5. Set Internal Business Controls

For most small businesses, there are a select number of employees – maybe just one employee, such as a bookkeeper or office manager – who are allowed to handle the proverbial money. For larger companies, there’s generally more access to funds, from internal accounting teams to outsourced payroll processors.  Whether you’re a start-up or an established business with dedicated departments, you want to create a tight set of internal controls for fraud prevention to flag any suspicious activity immediately.

Account fraud is not just an external occurrence – it can also occur internally. As a small business owner, you can reduce the chances of fraud by implementing good internal controls in terms of billing and payment processes. Poor internal business controls can lead to collusion between employees and any third parties that may copy, alter, steal or forge checks or drain accounts.

Stop Check Fraud is a great resource that discusses several internal controls, such as limiting the number of authorized signers, ensuring regular inventory inspections of stored blank checks and setting up a check reconciliation process.

6. Train Employees to Spot Potential Email Fraud

Business Email Compromise (BEC) is a big culprit for fraud occurrences within a business. BEC can happen in the form of spoofed emails distributed to company employees from their bosses, requesting the wiring of funds or issuing of checks in large sums. These emails will appear as credible, but are in fact a scam, just a replica email developed and distributed by a fraudster.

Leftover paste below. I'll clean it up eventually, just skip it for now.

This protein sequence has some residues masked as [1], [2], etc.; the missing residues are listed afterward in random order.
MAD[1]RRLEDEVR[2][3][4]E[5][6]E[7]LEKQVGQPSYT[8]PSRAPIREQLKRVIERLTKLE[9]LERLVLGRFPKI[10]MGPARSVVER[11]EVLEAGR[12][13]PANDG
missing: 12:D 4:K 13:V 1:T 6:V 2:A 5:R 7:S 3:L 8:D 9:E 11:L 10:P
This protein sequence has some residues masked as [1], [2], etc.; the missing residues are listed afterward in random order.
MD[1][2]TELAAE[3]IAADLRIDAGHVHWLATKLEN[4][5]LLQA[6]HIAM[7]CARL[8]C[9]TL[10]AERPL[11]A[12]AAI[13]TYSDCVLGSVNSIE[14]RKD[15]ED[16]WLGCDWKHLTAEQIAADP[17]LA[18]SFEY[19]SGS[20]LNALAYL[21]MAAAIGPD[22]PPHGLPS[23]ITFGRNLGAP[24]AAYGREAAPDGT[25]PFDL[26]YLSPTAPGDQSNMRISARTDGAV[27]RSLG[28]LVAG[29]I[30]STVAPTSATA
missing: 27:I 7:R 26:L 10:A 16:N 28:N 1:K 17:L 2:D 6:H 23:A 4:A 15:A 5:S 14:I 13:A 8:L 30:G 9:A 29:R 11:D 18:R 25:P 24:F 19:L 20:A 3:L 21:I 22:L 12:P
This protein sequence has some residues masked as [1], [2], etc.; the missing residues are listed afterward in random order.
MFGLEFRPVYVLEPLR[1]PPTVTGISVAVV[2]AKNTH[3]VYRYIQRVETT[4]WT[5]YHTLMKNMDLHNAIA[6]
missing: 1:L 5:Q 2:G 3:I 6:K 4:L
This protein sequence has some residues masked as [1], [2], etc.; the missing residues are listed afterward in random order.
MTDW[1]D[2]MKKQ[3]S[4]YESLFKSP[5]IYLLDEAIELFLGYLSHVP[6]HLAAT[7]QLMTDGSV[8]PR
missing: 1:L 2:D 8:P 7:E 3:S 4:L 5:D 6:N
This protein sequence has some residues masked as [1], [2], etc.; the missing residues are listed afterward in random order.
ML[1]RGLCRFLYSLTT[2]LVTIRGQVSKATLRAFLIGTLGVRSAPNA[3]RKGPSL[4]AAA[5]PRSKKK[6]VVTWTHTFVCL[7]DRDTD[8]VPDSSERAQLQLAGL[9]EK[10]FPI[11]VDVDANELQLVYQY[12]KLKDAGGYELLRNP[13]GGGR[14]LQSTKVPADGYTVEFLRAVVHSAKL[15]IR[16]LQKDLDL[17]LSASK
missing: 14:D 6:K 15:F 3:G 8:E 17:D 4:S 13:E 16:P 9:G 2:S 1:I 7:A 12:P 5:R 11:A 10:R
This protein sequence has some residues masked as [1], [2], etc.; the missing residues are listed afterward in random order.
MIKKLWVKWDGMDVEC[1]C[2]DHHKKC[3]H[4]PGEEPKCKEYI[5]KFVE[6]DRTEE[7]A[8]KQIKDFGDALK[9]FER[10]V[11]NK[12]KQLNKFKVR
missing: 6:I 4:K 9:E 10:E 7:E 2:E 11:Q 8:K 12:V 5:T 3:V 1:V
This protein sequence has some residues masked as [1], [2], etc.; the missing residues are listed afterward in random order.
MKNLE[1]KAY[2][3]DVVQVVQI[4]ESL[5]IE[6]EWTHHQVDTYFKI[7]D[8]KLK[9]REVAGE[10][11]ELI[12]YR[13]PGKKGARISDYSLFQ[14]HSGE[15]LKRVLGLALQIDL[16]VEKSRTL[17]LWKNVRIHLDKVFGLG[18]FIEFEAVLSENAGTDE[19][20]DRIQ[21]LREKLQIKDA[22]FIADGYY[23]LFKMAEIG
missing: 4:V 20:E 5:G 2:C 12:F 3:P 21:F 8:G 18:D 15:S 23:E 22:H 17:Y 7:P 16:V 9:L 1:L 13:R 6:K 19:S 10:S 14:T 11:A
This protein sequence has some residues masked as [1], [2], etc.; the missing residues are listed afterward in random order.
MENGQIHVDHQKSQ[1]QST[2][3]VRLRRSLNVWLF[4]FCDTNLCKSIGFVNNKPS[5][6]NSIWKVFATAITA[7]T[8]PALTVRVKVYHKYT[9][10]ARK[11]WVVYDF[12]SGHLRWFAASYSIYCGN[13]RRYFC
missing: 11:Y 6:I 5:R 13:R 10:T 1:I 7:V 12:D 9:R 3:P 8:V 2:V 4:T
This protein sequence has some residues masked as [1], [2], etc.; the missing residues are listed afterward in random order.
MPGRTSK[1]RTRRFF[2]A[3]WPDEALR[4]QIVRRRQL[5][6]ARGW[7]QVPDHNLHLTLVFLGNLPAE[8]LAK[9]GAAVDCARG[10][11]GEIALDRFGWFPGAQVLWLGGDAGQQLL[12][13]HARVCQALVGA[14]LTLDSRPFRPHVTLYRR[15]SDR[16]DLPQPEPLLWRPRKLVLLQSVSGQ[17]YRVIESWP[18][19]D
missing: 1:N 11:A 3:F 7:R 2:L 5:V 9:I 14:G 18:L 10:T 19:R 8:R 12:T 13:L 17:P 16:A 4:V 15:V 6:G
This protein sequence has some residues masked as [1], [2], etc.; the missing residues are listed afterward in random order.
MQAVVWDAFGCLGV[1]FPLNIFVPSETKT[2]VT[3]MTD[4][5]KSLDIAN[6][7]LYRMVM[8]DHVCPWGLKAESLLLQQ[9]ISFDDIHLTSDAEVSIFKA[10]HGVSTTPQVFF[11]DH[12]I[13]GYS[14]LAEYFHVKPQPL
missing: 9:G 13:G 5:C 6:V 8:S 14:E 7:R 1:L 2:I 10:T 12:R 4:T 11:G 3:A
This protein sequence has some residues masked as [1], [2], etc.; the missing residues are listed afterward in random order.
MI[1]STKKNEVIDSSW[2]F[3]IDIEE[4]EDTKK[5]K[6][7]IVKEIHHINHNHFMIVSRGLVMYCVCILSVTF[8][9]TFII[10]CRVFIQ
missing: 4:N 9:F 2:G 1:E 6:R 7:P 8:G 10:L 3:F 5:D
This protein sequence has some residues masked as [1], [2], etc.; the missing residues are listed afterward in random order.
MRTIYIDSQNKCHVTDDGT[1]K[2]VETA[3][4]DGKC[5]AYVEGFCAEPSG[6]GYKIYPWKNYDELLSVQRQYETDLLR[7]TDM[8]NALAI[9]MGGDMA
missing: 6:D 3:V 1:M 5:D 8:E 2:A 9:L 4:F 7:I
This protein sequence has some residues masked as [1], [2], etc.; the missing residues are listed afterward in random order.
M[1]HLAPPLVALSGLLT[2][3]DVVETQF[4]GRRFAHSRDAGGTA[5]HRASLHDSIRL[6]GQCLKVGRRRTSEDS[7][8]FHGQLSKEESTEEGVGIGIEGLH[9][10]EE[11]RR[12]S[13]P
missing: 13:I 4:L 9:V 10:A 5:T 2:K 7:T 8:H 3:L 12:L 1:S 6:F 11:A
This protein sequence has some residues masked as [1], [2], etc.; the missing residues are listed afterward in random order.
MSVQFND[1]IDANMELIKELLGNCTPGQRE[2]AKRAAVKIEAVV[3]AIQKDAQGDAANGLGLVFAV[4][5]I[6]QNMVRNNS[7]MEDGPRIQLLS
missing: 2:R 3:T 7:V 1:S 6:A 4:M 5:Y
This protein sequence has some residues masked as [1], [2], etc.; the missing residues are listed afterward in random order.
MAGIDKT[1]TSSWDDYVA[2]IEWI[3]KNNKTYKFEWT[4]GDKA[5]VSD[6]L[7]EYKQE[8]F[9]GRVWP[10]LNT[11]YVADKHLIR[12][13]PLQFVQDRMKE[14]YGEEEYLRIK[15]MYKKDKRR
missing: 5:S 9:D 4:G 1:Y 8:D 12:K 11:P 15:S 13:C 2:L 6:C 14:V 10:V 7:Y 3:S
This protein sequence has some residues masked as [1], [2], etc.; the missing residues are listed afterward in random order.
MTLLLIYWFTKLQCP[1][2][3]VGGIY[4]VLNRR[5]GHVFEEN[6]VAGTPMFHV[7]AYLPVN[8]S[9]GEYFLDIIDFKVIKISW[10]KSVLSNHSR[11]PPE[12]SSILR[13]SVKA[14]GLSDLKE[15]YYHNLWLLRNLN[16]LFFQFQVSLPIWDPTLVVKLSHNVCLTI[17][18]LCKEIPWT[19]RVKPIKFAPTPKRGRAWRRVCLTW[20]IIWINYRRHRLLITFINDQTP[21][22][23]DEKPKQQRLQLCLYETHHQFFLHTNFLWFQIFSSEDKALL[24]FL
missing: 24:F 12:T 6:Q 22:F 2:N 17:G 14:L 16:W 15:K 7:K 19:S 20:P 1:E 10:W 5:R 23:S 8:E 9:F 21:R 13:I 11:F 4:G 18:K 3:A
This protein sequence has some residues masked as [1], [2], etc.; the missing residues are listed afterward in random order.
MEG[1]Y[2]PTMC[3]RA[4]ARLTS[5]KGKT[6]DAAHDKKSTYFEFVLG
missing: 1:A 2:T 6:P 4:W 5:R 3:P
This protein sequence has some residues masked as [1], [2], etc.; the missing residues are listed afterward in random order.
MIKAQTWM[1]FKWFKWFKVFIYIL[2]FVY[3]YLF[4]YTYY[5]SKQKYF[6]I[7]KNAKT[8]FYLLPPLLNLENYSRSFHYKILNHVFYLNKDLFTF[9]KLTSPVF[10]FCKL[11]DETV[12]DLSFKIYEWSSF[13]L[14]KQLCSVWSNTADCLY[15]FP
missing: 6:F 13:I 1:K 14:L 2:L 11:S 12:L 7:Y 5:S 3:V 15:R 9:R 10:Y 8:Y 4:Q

Be sure your employees have a clear understanding of all internal policies and speak up if they receive any mysterious emails or requests. If an employee request for funds does not make sense or appears to be a violation of an internal policy, always escalate the request and ask for more information before approving the request.

Double-checking on a request is always more important than simply reacting and causing a damaging financial loss to your company, which could potentially put you out of business.

The thought of account fraud can be scary, but the tips outlined here will help you safeguard your company and its assets. One of the best solutions for better peace of mind is enrolling in fraud protection services.

Think it can’t happen to you? It can and there are numerous examples out there of unsuspecting businesses owners whose accounts have been comprised to the tune of hundreds of thousands of dollars in some instances. The best way to protect your business is to take proactive action.

If you’re looking for more advice on fraud protection, make an appointment with your business banker to discuss the best solution to fit your needs.

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Written by: Jason Ginsberg, Vice President, Head of Treasury Services, Union Savings Bank